One way to to judge where the Arab uprisings are headed, a year after they erupted, is to consider the case of Mickey Mouse with a beard.
The Egyptian Christian business tycoon Naguib Sawiris, who founded the liberal Free Egyptians political party after last year’s revolution, is being tried for tweeting a cartoon that showed a hairy Mickey Mouse, along with Minnie in a face veil.
The cartoon, which he tweeted in June, was a jibe at how folks would have to dress if Islamists took power. But, after the cartoon set off a firestorm — and Islamists called for a boycott of his cellphone service company — Sawiris apologized and removed the tweet.
Now, seven months later, in the wake of the Islamists’ political victory, an Islamist lawyer filed a complaint charging the businessman with insulting religion; the case has been referred to court by the Cairo prosecutor, and a hearing is scheduled for Feb. 11.
How this case is handled will reveal much about the kind of democracy we can expect in Egypt under an Islamist-led government. It will also provide a yardstick by which to judge whether Islamist parties in other Arab countries can coexist with democracy — and permit dissent.
In late October, I interviewed Sawiris in his 26th-floor offices, which have a breathtaking view of the Nile. “We could have another Iran here,” he said gloomily.
Unlike many other wealthy Egyptian businessmen who were too fearful to get involved in politics, Sawiris gave generously to liberal parties. But they could not compete with the huge sums pouring in to Islamist parties from Arab Gulf countries. The Muslim Brotherhood’s Freedom and Justice party won nearly 50 percent of the vote, and the hard-line Salafis received more than 20 percent. Sawiris’ party got only 15 percent.
One of the tycoon’s deepest fears was that an Islamist government would deny equal rights to Egypt’s Coptic Christians. He also worried that Islamists would impose moral restrictions: banning alcohol and beach bathing ( undercutting the tourism industry); imposing a mandatory dress code; and restricting women.
And — although he didn’t say it — the threat of new apostasy laws or harsher enforcement of old ones hangs over any moderate Egyptian. One has only to look at Pakistan, where hard-line Islamists not only use such laws to persecute Christians but also to muzzle political speech.
So the cartoon case tests the willingness of Egypt’s victorious Islamists to permit a pluralistic system. Having won a larger victory than they ever imagined, will the Islamists rule by consensus and accept opposing views?
As the Carnegie Endowment’s Marwan Muasher puts it: “I don’t think we should judge the success of the Arab uprisings by whether liberal parties come up on top, but by whether pluralism comes up on top, whether the right to be different is protected.”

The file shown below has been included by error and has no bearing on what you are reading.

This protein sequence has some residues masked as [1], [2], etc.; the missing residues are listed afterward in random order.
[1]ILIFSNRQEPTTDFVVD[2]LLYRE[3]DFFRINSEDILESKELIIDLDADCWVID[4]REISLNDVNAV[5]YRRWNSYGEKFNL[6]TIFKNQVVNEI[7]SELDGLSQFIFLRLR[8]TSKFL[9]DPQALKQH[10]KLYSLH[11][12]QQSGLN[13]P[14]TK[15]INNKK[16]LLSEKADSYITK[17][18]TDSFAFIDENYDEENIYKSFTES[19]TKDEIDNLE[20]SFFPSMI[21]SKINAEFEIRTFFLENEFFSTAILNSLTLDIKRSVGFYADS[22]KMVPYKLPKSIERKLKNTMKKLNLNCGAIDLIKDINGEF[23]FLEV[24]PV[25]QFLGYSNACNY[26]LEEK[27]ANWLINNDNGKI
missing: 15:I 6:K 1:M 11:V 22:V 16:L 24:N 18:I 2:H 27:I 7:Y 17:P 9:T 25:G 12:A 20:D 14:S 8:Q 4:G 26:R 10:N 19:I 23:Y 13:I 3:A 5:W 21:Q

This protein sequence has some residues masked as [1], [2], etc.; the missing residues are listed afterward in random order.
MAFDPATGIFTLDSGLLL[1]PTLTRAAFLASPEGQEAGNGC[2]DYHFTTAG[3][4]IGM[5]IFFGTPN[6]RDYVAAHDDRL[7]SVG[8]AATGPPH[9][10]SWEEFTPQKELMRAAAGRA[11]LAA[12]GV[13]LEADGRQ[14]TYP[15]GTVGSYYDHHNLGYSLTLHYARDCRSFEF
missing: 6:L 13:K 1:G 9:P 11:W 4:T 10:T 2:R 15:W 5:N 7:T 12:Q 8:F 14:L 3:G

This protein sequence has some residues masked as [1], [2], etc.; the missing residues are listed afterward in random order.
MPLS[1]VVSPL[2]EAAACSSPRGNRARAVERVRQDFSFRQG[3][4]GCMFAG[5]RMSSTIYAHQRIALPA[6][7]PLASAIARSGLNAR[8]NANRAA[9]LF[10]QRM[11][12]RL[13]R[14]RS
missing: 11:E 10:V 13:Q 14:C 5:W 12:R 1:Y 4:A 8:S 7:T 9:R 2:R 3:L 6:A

Muasher, a former Jordanian deputy prime minister and astute thinker on Arab political reform, says one key test will be “whether the Islamists are willing to share power.” Another will be whether new Arab constitutions will “reflect a consensus of all the people, including (the protection of) minority rights.”
No doubt many will presume that an Islamist-led government can’t be pluralistic. However, I’ve heard the leaders of Tunisia’s victorious Islamist party, Ennahda, insist specifically that they will protect universal freedoms.
Ennahda leader Rachid Ghannouchi says his party can work with secularists, and won’t impose religion, ban alcohol, or impose dress codes; it will also protect the extensive rights for women guaranteed in the Tunisian constitution. As to laws on apostasy or heresy, Ghannouchi says that faith is a personal matter and individuals can believe as they wish, or leave Islam if they choose.
“We know there are some Muslims who do not believe in democracy or freedoms in society,” party secretary and now Prime Minister Hamadi Jebali told me in October, “but we consider this a wrong interpretation.” If Ennahda’s leaders live up to their pledges, they will provide a model of how Islam and pluralism can mix.
Yet Tunisia’s unique geography and history, and its moderate leaders, are especially conducive to pluralism. My conversations with Muslim Brotherhood leaders were more opaque on many of these issues; moderates among them may be pushed toward more hard-line policies by salafis on their flanks.
Still, the electoral victory of Egyptian Islamists can’t be rolled back, and is likely to be emulated in Libyan elections, and in Syria, if Bashar al Assad falls. The West must engage Islamist governments, but should urge them not to suppress minority views.
No doubt this will be an uphill battle (especially in Egypt, where the still-powerful military also wants to squelch civil society and critical voices). Yet newly elected Arab governments will need trade, aid and advice from the West, which provides some leverage.
“The West’s energies should be directed at this battle for pluralism,” says Muasher. That is the key to preventing a new form of autocracy from descending on the region. And the outcome of the Mickey Mouse trial will indicate whether, in Egypt, this battle for pluralism has a fighting chance.